What Is It?
Coriander “seed” is actually the common term for the tiny ribbed brown fruit of an annual Herb, Coriandrum sativum. The delicate, bright green leaves are used as a culinary herb–better known as cilantro or Chinese parsley. The seed is also used to flavor various commercial foods, particularly beverages, frozen dairy desserts, candy, and puddings. Its pleasing aromatic oil is a common ingredient in creams, lotions, and perfumes.
Although native to Mediterranean Europe and West Africa, coriander is now cultivated in many countries with temperate climates. The seed was reportedly used by healers in ancient Greece, and later in Rome, Great Britain, India, and China. Its primary use in Traditional medicine is for gastrointestinal complaints. For use in Ayurvedic medicine, the traditional healing practice of India, coriander seed is combined with cardamom seed and caraway. Traditional European healers mixed it with caraway, fennel, or anise seeds.
Although coriander has a long history of folk uses, from stomach-calming teas to muscle-soothing salves, no research has been conducted to prove its effects in humans. However, along with broad anecdotal evidence, laboratory and animal studies suggest that the herb may have some limited value as a mild digestive aid. These benefits are attributed to the action of tiny amounts of an aromatic volatile oil found in coriander seed (and to a lesser degree in the plant’s leaves).
In test tubes, the essential oil has been shown to fight some fungal and bacterial infections, and in animal studies the dried seed has shown Diuretic (“water pill”) properties. Coriander also has nutritional value, as it is rich in vitamins and minerals. Some animal studies indicate that it lowers blood sugar and has other biological effects, although findings are contradictory.
Specifically, coriander seed may help to:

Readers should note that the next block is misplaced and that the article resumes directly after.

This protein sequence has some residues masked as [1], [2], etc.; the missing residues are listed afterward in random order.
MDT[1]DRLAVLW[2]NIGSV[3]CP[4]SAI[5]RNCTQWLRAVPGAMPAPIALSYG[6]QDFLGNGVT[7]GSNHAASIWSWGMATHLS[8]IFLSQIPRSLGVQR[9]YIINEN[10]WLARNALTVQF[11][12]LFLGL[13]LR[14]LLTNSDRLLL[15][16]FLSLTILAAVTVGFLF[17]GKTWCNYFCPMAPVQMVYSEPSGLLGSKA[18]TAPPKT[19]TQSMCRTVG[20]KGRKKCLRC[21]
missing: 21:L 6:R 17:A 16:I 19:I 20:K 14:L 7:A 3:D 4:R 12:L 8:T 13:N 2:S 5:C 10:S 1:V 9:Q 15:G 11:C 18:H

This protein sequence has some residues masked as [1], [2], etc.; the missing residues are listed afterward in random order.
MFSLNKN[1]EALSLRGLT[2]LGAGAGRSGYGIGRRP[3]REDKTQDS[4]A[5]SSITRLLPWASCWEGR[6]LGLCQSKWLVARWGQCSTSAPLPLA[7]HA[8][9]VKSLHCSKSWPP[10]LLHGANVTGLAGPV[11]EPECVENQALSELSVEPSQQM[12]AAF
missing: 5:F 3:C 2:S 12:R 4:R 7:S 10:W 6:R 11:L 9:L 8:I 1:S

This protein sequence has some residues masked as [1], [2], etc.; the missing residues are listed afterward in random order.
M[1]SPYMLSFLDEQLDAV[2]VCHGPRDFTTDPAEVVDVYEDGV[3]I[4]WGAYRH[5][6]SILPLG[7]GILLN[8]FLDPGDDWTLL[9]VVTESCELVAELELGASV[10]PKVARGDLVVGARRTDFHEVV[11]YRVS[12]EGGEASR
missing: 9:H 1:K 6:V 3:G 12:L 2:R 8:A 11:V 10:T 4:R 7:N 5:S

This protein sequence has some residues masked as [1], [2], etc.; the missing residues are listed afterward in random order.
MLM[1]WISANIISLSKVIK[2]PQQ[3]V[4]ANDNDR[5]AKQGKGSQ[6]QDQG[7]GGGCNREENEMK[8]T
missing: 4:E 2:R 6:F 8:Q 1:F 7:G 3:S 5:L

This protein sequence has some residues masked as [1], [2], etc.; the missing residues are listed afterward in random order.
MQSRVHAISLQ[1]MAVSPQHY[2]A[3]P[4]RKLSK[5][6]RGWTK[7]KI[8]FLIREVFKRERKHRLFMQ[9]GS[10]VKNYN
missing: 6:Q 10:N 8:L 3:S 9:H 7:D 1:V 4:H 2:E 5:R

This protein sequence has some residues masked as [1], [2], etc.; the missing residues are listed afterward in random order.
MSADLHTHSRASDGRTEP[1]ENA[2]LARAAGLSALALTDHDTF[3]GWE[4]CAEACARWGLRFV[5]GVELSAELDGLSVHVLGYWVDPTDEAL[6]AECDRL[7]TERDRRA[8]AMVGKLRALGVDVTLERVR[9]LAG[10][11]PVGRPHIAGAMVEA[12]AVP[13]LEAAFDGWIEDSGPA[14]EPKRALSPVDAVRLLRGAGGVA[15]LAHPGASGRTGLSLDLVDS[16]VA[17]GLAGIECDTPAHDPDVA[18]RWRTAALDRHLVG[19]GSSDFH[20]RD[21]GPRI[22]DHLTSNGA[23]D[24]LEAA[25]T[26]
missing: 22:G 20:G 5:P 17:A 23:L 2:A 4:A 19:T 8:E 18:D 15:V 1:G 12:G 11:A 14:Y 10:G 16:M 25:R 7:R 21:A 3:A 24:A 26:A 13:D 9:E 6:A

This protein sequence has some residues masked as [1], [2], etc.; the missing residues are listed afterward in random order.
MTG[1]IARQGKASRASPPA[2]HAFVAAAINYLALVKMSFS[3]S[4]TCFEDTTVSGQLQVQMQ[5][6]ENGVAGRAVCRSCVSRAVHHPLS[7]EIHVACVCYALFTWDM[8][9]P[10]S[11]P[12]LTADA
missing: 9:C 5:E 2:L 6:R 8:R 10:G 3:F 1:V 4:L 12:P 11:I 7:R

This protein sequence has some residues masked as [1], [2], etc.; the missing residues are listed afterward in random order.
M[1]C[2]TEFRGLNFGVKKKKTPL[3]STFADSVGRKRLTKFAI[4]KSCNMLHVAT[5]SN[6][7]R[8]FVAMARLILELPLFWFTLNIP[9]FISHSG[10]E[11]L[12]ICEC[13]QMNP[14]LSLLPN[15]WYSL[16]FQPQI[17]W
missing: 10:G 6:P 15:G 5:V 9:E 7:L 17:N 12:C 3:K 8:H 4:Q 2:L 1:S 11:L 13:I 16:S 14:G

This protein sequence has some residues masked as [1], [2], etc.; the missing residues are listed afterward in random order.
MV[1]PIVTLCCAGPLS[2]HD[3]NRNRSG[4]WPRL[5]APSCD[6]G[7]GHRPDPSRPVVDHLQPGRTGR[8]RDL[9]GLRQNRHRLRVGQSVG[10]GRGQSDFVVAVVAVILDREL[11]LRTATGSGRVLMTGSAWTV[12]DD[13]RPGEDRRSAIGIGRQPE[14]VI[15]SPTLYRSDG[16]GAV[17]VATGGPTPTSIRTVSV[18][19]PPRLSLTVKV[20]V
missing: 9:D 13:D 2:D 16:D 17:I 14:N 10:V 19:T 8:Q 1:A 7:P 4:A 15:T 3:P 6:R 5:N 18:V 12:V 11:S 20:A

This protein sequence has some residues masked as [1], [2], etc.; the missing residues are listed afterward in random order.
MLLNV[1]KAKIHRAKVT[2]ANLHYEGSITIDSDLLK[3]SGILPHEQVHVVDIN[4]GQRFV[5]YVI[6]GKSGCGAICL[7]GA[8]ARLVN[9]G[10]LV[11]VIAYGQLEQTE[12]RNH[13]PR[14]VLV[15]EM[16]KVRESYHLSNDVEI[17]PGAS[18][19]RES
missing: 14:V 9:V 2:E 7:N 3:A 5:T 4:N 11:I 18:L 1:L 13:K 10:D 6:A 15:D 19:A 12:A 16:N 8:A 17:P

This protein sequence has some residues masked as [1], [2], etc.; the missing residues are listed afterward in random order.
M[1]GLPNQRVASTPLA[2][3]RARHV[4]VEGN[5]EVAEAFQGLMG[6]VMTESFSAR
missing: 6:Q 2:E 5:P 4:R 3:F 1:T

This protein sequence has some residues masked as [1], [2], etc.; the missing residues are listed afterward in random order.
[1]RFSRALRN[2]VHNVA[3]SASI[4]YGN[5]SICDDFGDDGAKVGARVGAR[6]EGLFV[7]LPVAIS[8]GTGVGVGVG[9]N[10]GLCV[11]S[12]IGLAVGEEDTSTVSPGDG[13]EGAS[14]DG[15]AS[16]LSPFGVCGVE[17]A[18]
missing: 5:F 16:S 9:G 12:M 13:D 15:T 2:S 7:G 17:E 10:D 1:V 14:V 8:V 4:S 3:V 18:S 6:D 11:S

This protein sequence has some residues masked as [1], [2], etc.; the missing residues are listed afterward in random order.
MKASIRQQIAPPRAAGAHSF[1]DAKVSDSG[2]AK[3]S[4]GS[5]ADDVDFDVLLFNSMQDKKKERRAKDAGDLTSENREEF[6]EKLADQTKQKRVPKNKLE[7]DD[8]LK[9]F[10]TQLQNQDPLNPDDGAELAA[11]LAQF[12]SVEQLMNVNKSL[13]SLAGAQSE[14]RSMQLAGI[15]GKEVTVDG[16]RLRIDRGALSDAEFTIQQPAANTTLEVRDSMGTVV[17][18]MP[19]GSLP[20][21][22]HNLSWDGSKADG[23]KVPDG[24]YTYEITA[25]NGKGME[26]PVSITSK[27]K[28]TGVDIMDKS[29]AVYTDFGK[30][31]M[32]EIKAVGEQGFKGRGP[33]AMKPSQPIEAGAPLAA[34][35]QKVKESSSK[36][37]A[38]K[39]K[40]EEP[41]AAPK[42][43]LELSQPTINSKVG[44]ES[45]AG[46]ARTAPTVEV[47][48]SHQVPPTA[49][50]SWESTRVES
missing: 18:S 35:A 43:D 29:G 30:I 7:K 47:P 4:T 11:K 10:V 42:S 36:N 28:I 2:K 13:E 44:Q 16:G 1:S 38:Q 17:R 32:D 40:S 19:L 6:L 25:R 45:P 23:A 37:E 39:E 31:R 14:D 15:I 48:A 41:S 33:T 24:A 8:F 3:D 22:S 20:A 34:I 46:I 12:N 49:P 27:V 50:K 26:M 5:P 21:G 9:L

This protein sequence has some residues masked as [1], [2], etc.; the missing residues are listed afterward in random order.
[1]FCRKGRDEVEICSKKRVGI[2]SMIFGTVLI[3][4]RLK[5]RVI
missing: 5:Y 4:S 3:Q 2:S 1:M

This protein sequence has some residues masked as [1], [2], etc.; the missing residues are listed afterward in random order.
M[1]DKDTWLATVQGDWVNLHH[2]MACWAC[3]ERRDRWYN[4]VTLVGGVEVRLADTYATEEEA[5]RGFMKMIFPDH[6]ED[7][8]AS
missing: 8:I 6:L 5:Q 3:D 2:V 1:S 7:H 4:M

- Calm upset stomach. Although its action is very mild, coriander seed may be helpful in easing gastrointestinal symptoms. Many modern herbalists follow the ancient traditionalists in specifically recommending coriander for indigestion and diarrhea. Coriander is also used as an ingredient in some laxative preparations in order to counteract their harsh effects on the stomach.
- Relieve flatulence. As a “carminative,” coriander seed may gently ease intestinal gassiness and bloating. Used as a tea, coriander has long had a reputation for easing flatulence and relieving the painful cramps that can accompany it.
- Revive appetite. Another therapeutic application for coriander seed is to stimulate a flagging appetite, which it apparently does by enhancing stomach function. Germany’s Commission e, which has summarized the uses of hundreds of herbs, approves coriander as a remedy for loss of appetite.
* fresh herb
* dried herb/tea
–If you have no coriander on hand, you can substitute fennel or anise seeds for most culinary uses.
–Although no standards have been set for coriander preparations in the United States, Germany requires that pharmaceutical grade seeds contain no less than 0.6% volatile oil. Austria requires no less than 0.5% volatile oil.
For stomach upset, appetite loss, or flatulence: Prepare a tea by simmering 1 to 2 teaspoons of crushed or bruised coriander seeds per 8 ounces of water. Drink up to three times a day between meals. Or add 1 teaspoon (15 ml) of coriander liquid Extract to water and drink three times a day between meals.
Guidelines for Use
The easiest way to take coriander seed is to prepare it as a tea.
If you take medication for hypoglycemia, note that coriander increases the hypoglycemic effect of these drugs. If you choose to use coriander, monitor your blood sugar closely.
Possible Side Effects
If you are allergic to foods in the celery family, you may be allergic to coriander. Use it cautiously.
Although rare, coriander may produce mild sun sensitivity in some individuals.
Do not use coriander while you are pregnant or breast-feeding..